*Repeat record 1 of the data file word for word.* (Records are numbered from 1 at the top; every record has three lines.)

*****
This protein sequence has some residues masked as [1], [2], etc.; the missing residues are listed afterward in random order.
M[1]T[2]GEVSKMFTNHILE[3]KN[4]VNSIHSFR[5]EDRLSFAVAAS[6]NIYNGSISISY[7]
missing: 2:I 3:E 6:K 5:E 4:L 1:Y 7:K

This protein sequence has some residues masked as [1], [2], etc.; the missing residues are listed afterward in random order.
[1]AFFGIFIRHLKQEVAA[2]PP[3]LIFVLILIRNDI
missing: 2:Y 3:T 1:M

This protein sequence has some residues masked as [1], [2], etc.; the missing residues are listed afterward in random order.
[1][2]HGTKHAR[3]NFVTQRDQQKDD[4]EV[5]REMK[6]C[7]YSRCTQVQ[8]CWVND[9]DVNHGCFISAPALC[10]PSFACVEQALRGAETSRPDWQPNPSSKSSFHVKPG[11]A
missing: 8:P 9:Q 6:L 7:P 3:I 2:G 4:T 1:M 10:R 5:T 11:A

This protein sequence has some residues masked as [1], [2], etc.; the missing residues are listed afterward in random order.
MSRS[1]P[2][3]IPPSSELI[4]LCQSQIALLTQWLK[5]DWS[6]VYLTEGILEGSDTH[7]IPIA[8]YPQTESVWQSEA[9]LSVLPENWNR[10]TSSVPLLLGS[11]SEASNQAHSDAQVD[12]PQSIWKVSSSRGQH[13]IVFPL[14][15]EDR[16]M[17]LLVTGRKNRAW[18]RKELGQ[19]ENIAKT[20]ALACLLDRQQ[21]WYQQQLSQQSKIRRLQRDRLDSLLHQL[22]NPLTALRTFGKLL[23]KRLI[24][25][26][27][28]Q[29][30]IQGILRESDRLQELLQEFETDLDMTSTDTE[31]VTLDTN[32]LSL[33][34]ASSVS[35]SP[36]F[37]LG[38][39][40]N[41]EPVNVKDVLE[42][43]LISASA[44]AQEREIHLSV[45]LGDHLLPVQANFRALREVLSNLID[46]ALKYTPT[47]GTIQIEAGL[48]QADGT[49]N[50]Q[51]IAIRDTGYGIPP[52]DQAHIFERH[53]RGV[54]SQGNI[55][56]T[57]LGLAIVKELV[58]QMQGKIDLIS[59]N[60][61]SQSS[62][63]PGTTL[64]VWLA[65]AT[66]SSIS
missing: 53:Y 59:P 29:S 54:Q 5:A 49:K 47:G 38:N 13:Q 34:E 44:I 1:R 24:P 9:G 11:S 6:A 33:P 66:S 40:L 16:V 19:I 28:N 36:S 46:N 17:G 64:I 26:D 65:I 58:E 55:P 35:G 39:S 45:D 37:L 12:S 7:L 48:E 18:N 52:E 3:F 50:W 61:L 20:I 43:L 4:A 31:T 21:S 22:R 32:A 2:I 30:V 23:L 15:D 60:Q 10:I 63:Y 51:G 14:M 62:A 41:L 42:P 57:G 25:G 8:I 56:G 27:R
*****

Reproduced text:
This protein sequence has some residues masked as [1], [2], etc.; the missing residues are listed afterward in random order.
M[1]T[2]GEVSKMFTNHILE[3]KN[4]VNSIHSFR[5]EDRLSFAVAAS[6]NIYNGSISISY[7]
missing: 2:I 3:E 6:K 5:E 4:L 1:Y 7:K